You’re not finished with the FAFSA form until you and your child sign it. The quickest and easiest way to sign your child’s FAFSA form is online with your FSA ID. If your child is not present, after you sign your child’s FAFSA form with your FSA ID, save and exit the application and instruct your child to log into fafsa.gov to sign and submit his or her FAFSA form.

Sign and Submit Tips:

  • If you or your child forgot your FSA ID, you can retrieve it.
  • Make sure you and your child don’t mix up your FSA IDs. This is one of the most common errors we see, and why it’s extremely important for each person to create his/her own FSA ID and not share it with anyone.
  • Make sure the parent who is using his/her FSA ID to sign the FAFSA form chooses the right parent number from the drop-down menu. If you don’t remember whether you were listed as Parent 1 or Parent 2, you can go back to the parent demographics section to check.
  • If you get an error saying that your FSA ID information doesn’t match the information provided on the FAFSA form, here’s what you should do. Note: This is often the result of mixing up the student and parent FSA ID.
  • We recommend signing the FAFSA form with an FSA ID because it’s the fastest way to get your child’s FAFSA form processed. However, if you and/or your child are unable to sign the FAFSA form electronically with an FSA ID, you can mail in a signature page. From the sign and submit page, select “Other options to sign and submit” and then choose “Print A Signature Page.” Just keep in mind that your child’s FAFSA form will take longer to process if you go this route.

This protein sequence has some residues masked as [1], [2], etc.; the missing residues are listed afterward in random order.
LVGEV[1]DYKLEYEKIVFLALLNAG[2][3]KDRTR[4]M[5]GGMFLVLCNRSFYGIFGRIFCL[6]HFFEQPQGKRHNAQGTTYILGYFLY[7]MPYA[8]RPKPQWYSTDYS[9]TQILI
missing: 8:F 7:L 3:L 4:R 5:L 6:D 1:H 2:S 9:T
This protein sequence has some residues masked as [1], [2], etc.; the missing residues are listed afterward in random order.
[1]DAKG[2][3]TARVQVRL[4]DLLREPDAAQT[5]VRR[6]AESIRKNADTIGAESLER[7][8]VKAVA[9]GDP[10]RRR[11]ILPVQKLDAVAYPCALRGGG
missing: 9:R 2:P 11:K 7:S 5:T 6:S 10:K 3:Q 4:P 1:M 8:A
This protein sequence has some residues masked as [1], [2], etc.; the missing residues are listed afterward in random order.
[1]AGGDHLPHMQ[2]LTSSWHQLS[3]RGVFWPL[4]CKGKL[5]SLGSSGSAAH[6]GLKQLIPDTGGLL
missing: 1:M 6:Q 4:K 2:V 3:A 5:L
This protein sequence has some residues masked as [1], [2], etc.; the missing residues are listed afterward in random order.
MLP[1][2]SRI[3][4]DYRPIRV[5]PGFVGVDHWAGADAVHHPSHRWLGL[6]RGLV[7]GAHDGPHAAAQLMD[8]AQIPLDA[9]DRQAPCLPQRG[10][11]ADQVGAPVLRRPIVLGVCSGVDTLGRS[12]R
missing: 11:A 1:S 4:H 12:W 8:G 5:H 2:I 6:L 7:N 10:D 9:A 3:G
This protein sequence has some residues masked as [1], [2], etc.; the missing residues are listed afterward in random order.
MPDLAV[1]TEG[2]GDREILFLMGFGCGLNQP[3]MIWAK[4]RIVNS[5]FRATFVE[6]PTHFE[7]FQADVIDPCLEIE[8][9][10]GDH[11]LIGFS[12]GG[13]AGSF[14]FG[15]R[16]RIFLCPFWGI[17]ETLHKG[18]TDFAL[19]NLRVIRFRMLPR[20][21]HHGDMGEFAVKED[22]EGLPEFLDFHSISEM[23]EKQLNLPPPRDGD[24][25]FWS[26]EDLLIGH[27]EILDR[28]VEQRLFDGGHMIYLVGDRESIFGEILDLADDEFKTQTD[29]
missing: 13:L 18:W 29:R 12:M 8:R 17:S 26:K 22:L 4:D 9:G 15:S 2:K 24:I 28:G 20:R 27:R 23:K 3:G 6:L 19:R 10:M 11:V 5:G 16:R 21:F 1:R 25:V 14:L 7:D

• If you have multiple children who need to complete the FAFSA form, you can use the same FSA ID to sign FAFSA forms for all of your children. You can also transfer your information into your other children’s applications by choosing the option provided on the FAFSA confirmation page.

 

 

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You’re finished. What’s next?

Congrats on finishing! Your child is one step closer to getting money for college. With the hard part over, learn what your child should do next after submitting the FAFSA form.

 

Nicole Callahan is a Digital Engagement Strategist at the U.S. Department of Education’s office of Federal Student Aid.

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The post The Parent’s Guide to Filling Out the FAFSA® Form appeared first on ED.gov Blog.